Derrick Morgan is a Jamaican musical artist popular in the 1960s and 1970s.
He worked with Desmond Dekker, Bob Marley, and Jimmy Cliff in the ska genre, and also performed rocksteady and skinhead reggae. He was born on March 27, 1940, in Stewarton, in the parish of Clarendon. In 1957, Morgan entered the Vere Johns Opportunity Hour, a talent show held at the Palace Theatre in Kingston. He won with rousing impressions of Little Richard, and shortly after that, was recruited to perform around the island with the popular Jamaican comedy team, Bim and Bam.
In 1959, Morgan entered the recording studio for the first time. Duke Reid, the acclaimed sound system boss, was looking for talent to record for his Treasure Isle label. Derrick Morgan cut two popular shuffle-boogie sides "Lover Boy," aka "S-Corner Rock," and "Oh My." Soon after, Morgan cut the bolero-tinged boogie, "Fat Man," which also became a hit. He also found time to record for Coxsone Dodd.
In 1960, Derrick Morgan became the first artist to have spots 1-7 on national pop charts simultaneously, a feat to this day has never been matched. Among those hits were “Don’t Call Me Daddy,” “In My Heart,” “Be Still” and “Meekly Wait and Murmur Not.” But it would be the following year that Morgan would release the biggest hit of his career, the Leslie Kong production of “You Don’t Know,” later re-titled, “Housewives’ Choice” by a local DJ. The song featured a bouncing ska along with a duet sung by Morgan and Millicent “Patsy” Todd.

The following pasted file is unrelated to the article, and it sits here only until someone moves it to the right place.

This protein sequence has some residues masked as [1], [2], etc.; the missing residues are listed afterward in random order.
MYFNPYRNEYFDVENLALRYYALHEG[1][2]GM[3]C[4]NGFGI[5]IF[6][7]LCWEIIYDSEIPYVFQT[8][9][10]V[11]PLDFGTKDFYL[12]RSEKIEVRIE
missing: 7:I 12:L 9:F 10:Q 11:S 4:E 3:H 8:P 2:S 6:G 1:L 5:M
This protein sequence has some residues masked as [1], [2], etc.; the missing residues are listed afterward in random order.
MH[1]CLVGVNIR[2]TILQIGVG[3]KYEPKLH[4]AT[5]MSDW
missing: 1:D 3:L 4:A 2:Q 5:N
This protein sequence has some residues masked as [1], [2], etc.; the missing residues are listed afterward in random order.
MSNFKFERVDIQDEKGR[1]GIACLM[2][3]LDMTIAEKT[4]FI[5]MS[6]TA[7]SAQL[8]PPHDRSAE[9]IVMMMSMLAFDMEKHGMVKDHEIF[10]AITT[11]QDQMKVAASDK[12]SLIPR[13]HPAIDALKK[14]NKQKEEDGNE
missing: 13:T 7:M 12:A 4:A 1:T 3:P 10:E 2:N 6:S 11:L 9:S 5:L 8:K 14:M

“Housewives’ Choice,” began the legendary rivalry between Morgan and Prince Buster, who accused Morgan of stealing his ideas. Buster quickly released, “Blackhead Chiney Man,” chiding Morgan with that sarcastic putdown of, “I did not know your parents were from Hong Kong,” a clear swipe at Kong. Morgan returned with the classic, “Blazing Fire,” in which he warns Buster to “Live and let others live, and your days will be much longer. You said it. Now it’s the Blazing Fire.” Buster shot back with, “Watch It Blackhead,” which Morgan countered with, “No Raise No Praise,” and “Still Insist.” Followers of both artists often clashed, and eventually the government had to step with a staged photo-op depicting the rivals as friends.
In the mid-1960s, when ska evolved into the cooler, more soulful rocksteady period. Morgan continued to release top quality material, including the seminal rude boy classic, “Tougher Than Tough,” “Do the Beng Beng,” Conquering Ruler,” and a cover of Ben E. King’s soul hit, “Seven Letters.” Often backed by master guitarist, Lynn Taitt, Morgan remained popular in Jamaica and the UK into the early seventies. In 1969, Morgan cut the famous skinhead anthem, “Moon Hop.” However, failing eyesight forced him from the stage. Derrick Morgan still performs occasionally at ska revival shows across the world